Taz and Empathy
This article, written for the Taslitz Galaxy Conference at Howard Law School celebrating the life and work of Andrew Taslitz (Taz), will explore the elusive concept of empathy, the notion of empathic divides, and the challenges of empathic accuracy, and will discuss Taz’s scholarship as an ongoing project of bridging empathic divides. Taz's project took many interrelated forms. One primary focus was on the dynamics of cognitive bias and self-deception, drawing on psychology, neuroscience and related disciplines. Taz’s scholarship keeps coming back to the question of the barriers to understanding the narrowness of one’s own perspective, and the barriers to grasping the different frameworks employed by others. It focuses, to take a few examples, on racial blindsight, gender bias, status quo bias, tunnel vision, the bias against the poor, harmful rape narratives, and the self-deception that can lead to date rape. Another primary focus is on identifying institutional reforms that will aid in overcoming these barriers. Empathy, along with respect for the dignity of others (another of his scholarly themes) were not only a primary focus of Taz's scholarship, but also the hallmarks of his relationships with others. He was the rare person whose scholarship and life were of a piece.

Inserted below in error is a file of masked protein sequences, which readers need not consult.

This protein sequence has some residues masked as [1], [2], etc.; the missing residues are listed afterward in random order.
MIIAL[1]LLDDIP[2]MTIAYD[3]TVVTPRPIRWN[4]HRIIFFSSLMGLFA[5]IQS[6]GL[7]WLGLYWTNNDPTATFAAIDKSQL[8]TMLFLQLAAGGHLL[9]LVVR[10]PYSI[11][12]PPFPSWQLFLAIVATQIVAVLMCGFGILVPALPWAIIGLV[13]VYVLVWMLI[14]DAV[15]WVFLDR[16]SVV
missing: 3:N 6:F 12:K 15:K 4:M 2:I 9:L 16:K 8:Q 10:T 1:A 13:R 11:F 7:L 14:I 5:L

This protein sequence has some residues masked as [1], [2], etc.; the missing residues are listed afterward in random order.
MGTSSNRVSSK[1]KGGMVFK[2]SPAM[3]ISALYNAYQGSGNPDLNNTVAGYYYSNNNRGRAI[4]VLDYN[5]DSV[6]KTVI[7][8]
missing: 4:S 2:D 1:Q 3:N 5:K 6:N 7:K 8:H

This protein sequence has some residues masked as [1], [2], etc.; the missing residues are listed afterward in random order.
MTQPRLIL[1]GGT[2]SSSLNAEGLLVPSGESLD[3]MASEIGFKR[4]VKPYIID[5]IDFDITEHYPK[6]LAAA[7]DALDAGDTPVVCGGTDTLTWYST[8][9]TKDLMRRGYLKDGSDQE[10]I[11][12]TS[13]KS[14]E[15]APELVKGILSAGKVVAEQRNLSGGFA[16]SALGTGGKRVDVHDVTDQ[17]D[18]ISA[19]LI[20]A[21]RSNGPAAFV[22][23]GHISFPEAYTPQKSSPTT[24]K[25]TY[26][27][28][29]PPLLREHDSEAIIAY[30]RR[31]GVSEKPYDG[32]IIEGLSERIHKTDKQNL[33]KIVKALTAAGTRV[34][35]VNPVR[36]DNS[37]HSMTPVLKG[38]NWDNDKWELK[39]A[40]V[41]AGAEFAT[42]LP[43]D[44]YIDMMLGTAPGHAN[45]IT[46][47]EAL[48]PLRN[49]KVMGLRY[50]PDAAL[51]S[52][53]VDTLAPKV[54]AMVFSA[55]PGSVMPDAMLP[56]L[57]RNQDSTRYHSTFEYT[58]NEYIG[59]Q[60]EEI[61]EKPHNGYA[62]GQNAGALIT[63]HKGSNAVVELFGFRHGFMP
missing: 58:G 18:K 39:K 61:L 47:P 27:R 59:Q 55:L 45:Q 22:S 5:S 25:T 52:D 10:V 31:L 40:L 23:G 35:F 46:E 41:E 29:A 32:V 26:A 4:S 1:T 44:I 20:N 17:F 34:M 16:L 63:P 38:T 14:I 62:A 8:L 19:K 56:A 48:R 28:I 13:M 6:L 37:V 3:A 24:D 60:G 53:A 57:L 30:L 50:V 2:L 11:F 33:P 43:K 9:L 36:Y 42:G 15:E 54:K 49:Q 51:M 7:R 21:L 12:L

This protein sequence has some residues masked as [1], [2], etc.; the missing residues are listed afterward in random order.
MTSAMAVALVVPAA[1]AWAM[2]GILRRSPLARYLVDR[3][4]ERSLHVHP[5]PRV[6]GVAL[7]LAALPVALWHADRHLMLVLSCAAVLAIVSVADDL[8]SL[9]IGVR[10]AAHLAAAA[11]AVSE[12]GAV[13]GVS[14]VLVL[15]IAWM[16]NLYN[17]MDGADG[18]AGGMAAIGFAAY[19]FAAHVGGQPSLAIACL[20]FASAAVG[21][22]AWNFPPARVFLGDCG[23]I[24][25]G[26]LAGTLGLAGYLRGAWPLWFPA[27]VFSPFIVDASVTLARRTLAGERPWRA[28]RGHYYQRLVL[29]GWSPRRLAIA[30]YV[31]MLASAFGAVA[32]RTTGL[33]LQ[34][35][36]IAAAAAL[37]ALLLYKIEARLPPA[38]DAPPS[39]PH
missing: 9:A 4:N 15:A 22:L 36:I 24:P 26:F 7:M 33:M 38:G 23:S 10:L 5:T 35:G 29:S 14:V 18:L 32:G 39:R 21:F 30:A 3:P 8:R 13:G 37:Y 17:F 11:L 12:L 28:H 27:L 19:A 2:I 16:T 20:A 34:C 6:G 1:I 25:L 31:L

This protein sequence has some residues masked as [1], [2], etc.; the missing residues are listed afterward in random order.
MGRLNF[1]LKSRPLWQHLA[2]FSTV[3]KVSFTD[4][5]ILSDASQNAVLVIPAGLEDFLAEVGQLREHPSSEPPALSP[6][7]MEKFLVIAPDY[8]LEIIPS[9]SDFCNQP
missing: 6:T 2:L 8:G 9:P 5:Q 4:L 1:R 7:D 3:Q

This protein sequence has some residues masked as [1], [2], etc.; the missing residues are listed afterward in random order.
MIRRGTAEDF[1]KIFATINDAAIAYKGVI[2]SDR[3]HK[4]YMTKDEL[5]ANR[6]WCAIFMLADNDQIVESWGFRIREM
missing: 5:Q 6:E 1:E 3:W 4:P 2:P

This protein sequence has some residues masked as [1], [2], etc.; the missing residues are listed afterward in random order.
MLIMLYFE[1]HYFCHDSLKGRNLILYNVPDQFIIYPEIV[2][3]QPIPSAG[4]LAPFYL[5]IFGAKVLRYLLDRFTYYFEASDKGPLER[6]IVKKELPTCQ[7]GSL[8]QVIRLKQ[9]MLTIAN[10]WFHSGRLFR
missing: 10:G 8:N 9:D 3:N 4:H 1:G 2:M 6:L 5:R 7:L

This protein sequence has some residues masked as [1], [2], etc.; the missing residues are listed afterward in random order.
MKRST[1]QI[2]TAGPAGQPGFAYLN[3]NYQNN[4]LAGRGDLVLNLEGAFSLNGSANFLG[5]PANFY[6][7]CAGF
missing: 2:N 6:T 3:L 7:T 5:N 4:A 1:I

Susan A. Bandes, Taz and Empathy, 58 Howard L. J. 397 (2015)